Deutsche Bank "agreed to pay $16 million to settle charges by the SEC that it violated ... the Foreign Corrupt Practices Act"; "The bank had hired relatives of foreign officials in China and Russia to obtain business, the regulator said." https://t.co/GxXHm5HRAS #corpgov— Stefan Padfield (@ProfPadfield) August 25, 2019
Is Bernie Sanders "Wrong About Sweden"? Is the "Nordic model" of socialism "more like ‘ruthless capitalism’"? Swedish author and historian Johan Norberg describes "his country’s brief but costly socialist experiment." https://t.co/jnulpheZ68 #corpgov— Stefan Padfield (@ProfPadfield) August 25, 2019
"One hiccup might be the legal doctrine currently prevalent in the Delaware courts." https://t.co/tDm8UqIUs4— Stefan Padfield (@ProfPadfield) August 23, 2019
Many CEOs wind up receiving much more than originally disclosed. (Oracle CEO from $190M to $535M.) "These gains are driven in part by ... intricate pay structures that can multiply the number of shares and options ... awards ultimately provide." https://t.co/FJnKo5sf9U #corpgov— Stefan Padfield (@ProfPadfield) August 26, 2019
Tuesday, August 27, 2019
Back in April, I posted on a leadership conference focusing on lawyers and legal education, sponsored by and held at UT Law. I also posted earlier this summer on the second annual Women's Leadership in Legal Academia conference. I admit that I have developed a passion for leadership literature and practices through my prior leadership training and experiences in law practice and in the legal academy.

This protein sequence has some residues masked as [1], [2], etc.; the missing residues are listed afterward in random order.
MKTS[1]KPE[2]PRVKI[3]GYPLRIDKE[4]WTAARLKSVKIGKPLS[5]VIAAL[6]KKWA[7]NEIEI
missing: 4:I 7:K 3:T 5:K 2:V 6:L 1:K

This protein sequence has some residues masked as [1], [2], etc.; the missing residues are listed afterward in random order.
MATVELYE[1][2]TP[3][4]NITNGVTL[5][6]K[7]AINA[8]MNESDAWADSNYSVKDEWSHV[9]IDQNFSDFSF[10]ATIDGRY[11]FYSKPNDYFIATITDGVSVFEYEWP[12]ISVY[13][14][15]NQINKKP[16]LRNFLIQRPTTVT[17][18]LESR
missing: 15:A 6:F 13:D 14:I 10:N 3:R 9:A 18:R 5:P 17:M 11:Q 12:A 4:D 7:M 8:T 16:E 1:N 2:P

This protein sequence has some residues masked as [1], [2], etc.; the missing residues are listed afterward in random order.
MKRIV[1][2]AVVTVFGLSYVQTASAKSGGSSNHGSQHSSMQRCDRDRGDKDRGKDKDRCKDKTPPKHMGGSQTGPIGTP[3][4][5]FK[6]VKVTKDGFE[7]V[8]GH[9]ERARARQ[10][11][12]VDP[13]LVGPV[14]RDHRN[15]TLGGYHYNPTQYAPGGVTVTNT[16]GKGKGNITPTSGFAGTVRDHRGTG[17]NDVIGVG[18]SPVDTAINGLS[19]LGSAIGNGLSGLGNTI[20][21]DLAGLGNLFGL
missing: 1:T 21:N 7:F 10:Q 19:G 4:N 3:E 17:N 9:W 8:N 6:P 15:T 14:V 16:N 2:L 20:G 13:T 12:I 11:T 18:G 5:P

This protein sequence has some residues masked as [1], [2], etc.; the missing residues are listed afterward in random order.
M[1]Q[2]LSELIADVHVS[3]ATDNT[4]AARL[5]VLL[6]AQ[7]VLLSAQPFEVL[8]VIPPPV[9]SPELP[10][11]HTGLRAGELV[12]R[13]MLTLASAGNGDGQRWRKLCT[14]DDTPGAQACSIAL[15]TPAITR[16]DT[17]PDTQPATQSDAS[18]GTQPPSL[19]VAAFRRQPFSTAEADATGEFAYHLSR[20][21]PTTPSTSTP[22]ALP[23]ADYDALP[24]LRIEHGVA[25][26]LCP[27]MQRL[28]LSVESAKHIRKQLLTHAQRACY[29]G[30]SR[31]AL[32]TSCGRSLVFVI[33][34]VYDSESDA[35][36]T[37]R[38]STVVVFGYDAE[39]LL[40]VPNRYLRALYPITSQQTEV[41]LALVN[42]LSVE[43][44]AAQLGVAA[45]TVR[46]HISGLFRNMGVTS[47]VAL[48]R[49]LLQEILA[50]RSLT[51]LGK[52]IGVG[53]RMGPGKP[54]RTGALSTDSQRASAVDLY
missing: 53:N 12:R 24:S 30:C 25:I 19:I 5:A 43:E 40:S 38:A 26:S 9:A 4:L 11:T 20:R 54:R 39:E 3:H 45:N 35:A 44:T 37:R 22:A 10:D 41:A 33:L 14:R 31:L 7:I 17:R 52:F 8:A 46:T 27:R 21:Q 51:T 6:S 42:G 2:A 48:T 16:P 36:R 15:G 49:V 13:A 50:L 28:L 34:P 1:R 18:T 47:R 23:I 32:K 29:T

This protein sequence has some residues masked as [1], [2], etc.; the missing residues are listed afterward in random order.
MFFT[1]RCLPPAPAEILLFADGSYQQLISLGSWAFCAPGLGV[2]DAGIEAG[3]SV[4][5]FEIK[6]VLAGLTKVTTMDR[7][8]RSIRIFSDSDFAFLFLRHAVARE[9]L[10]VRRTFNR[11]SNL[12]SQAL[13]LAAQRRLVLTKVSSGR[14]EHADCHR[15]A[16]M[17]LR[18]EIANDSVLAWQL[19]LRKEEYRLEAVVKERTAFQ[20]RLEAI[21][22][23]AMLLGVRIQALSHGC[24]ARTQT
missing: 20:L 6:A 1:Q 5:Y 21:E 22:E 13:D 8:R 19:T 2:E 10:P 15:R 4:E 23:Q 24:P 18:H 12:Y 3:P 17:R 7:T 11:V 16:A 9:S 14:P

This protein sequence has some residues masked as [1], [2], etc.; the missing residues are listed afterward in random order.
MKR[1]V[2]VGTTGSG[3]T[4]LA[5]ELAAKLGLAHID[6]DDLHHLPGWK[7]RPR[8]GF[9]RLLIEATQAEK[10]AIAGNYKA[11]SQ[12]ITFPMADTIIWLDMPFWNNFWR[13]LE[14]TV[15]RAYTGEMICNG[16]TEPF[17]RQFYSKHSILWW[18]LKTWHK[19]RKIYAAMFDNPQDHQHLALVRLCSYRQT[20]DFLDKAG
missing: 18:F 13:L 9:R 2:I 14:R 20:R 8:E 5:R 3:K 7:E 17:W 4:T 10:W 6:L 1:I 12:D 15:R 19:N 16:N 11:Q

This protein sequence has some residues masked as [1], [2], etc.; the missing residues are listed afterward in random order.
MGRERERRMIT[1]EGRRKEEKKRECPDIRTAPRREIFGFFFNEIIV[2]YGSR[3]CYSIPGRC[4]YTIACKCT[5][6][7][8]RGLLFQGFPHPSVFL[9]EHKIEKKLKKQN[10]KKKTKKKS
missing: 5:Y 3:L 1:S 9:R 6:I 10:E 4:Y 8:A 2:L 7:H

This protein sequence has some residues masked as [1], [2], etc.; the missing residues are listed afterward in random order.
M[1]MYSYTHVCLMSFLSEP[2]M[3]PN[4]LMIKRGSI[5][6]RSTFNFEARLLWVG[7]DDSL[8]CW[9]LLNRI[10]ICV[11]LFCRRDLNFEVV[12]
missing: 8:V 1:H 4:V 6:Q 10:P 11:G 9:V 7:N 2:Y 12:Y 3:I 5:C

Because lawyers often become leaders in and through their practice (both at work and their other communities) and because leadership principles interact with firm governance, I want to make a pitch that we all, but especially all of us teaching business associations (or a similar course), focus some attention on leadership in our teaching. It is a nice adjunct to governance. For example, management and control issues, especially director/officer processes in corporations, are a logical place to discuss leadership. Who are the managers and the rank-and-file employees inspired by in managing and sustaining the firm? Who is able to persuade the board to take action? Is it because of that person's authority, or does that person hold a trust relationship with others that motivates them to follow? And speaking of trust, it is an element of both leadership and fiduciary duty . . . .